To register for HoundWatch contact Claire Tack at Bexley Neighbourhood Watch via email bexleynw@outlook.com or ring 020 8284 5537.

Visit our Bexley Houndwatch Facebook Group (public) for more information about this new initiative on dog theft Safety advice, reporting and alerts.

We want to thank you for the support you give to Bexley Neighbourhood Watch.  We are very proud of our community and of the people who live in it.  

Monday, 8 February 2021

Romance Scams/Fraud OR Valentines Day?


Romance Scams/Fraud Campaign 8th To 20th February 2021

Anyone can become a victim of a Romance Scam

Romance fraud happens when someone believes they have met their perfect match through an online dating site or app, but the other person is in fact a scammer using a fake profile to build the relationship.  They slowly gain your trust with a view to eventually asking you for money or obtaining enough personal details to steal your identity.

This type of scam is especially cruel because the scammer is manipulating and abusing the victim’s emotions. It plays on the need we all have for love and companionship and many people fall victim every year.

If the scammer is successful in persuading you to lend or give them money, they will usually come back with more and more reasons for needing more.

Spot the signs

People who have fallen victim to romance scams tend to report the same pattern. If someone you know is using online dating or friendship sites and reports any of these signs, it may indicate they are being scammed.

  • Generally the scam starts with an initial contact by the scammer. The scammer may be a member of the same online dating site as you or any online forum you have joined. The scammer may also contact you on social media such as Facebook – this is why you should never accept friend requests from people you don’t know.

  • Their profile picture is very attractive. It’s common for scammers to use stolen photographs of beautiful people. You can check whether someone’s profile picture is associated with anyone else by accessing the website in Google Chrome, right-clicking on the picture and then clicking ‘Search Google for image’.  Google will then display any other websites that the image is on.  If the person seems to have a different name on other websites, chances are they are tricking you.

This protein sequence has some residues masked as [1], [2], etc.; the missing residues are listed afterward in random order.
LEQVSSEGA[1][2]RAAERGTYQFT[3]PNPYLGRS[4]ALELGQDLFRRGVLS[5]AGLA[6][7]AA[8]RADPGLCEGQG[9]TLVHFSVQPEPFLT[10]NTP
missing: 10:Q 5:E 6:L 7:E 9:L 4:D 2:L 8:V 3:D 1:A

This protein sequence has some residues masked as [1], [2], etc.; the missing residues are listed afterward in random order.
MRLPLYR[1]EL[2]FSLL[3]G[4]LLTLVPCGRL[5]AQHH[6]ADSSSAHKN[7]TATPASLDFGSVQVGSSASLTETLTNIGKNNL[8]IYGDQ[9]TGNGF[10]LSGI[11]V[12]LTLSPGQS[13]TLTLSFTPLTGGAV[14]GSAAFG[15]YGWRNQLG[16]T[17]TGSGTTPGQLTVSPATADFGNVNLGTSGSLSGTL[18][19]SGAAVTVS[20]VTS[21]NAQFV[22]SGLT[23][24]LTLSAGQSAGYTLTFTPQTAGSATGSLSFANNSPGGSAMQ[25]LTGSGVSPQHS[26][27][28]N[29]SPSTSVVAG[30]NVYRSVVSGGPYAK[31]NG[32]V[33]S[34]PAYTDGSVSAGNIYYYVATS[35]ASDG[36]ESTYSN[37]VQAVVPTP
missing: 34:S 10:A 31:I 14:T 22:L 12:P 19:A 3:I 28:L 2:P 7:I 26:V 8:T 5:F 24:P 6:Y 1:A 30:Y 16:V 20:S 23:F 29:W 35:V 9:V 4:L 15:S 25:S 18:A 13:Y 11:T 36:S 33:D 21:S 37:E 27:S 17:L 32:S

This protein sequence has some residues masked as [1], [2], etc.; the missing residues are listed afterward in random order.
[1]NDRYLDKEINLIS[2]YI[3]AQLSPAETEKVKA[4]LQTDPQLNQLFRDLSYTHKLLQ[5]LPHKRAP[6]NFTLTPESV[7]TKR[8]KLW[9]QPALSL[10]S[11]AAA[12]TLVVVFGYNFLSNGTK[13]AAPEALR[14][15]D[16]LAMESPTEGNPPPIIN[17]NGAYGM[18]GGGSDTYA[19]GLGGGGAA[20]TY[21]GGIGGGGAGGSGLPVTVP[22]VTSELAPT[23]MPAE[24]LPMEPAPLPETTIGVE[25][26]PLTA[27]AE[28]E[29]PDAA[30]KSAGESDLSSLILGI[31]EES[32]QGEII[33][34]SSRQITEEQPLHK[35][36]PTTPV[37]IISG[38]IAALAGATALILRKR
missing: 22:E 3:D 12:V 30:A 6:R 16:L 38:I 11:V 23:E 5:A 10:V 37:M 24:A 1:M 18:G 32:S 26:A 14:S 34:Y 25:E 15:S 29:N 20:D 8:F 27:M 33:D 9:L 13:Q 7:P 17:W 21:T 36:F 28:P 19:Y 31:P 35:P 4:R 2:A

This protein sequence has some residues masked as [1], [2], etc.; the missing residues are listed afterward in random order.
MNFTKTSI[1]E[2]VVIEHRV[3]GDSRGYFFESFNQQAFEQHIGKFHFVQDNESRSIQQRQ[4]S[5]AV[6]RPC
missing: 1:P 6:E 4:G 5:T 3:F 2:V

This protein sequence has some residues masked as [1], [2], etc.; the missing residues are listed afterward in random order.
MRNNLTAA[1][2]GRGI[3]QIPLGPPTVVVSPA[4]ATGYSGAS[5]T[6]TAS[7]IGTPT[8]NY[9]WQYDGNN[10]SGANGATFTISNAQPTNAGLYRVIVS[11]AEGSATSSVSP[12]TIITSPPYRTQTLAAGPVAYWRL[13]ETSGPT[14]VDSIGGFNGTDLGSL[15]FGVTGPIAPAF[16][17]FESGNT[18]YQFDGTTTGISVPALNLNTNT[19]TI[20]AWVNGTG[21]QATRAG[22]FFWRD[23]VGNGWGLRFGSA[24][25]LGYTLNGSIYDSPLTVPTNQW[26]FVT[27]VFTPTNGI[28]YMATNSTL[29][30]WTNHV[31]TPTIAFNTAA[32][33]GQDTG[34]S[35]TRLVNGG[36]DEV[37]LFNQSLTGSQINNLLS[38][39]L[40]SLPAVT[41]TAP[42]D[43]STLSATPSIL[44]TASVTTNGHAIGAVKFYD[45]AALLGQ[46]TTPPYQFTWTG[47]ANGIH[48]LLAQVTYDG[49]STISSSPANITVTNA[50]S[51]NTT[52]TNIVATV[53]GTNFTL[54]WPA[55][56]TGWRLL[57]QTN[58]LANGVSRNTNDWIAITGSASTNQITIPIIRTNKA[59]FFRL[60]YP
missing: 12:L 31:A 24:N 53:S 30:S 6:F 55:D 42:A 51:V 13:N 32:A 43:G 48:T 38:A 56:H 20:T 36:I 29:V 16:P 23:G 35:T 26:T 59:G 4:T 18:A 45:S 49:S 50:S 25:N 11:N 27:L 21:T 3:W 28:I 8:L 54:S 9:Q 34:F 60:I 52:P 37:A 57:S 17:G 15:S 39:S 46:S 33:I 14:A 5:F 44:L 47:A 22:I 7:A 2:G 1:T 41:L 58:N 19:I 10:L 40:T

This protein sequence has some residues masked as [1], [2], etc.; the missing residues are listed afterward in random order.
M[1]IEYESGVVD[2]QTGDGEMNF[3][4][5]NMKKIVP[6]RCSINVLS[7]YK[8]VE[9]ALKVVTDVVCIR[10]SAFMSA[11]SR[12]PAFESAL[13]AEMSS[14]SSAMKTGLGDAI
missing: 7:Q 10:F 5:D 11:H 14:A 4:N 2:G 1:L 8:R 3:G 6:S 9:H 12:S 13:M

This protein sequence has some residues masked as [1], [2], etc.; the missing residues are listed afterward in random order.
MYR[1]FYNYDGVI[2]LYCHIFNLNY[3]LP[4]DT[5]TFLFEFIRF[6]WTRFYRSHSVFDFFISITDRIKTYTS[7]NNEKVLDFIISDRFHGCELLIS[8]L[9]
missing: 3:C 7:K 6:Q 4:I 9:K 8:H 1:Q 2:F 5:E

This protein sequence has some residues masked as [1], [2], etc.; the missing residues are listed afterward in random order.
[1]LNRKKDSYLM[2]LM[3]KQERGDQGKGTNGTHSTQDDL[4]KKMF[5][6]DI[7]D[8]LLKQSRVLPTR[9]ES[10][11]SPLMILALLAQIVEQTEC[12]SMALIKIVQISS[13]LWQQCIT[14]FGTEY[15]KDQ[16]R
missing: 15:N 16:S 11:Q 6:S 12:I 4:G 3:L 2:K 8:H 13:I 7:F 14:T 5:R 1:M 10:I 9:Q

• The scammer asks you a lot of questions about yourself. This is because the more information they know about you, the easier you will be to manipulate. The scammer will spin a tale about him or herself as well. Eventually you begin speaking over the phone. This stage can last for weeks, even months.

  • The discussion is friendly at first, but turns romantic very quickly. They shower you with compliments and claim to be falling in love with you.  Victims usually report that this shift occurs very early on in the relationship – so if it all seems to be happening too fast, it might very well be a scam.

  • Their story, or parts of it, change over time. If someone is making up their life story, it can be easy to forget what they’ve said before.  If some part of their story doesn’t sound quite right, or match what they said last month, that could indicate they are lying.

  • Their grammar and spelling is poor. Many scams originate overseas. If the scammer tells you they’re from the UK, but writes as if English is not their first language, this should be a red flag.

  • They refuse to Skype or video call you, or meet in person. They always find an excuse as to why they can’t do this.

  • Eventually the scammer asks you to lend them money. They use any number of reasons: they need help to pay for the flight or other transport to meet you. They are in some sort of trouble. They need money to pay for medical care, either for themselves or someone close to them. Or they have a great business or investment opportunity that could benefit both of your futures.

Don't be a scam victim

Just because there are some mean, dishonest people out there doesn’t mean you have to stop using dating sites altogether.  You just have to be aware that scammers do exist, and follow some simple rules to protect yourself online:

  • If you’re using social media sites like Facebook, don’t accept friend requests from people you don’t know.

  • Don’t give away too many personal details about yourself online. Revealing your full name, date of birth and home address could lead to your identity being stolen.

  • NEVER send or receive money or give away your bank details to someone you’ve only met online.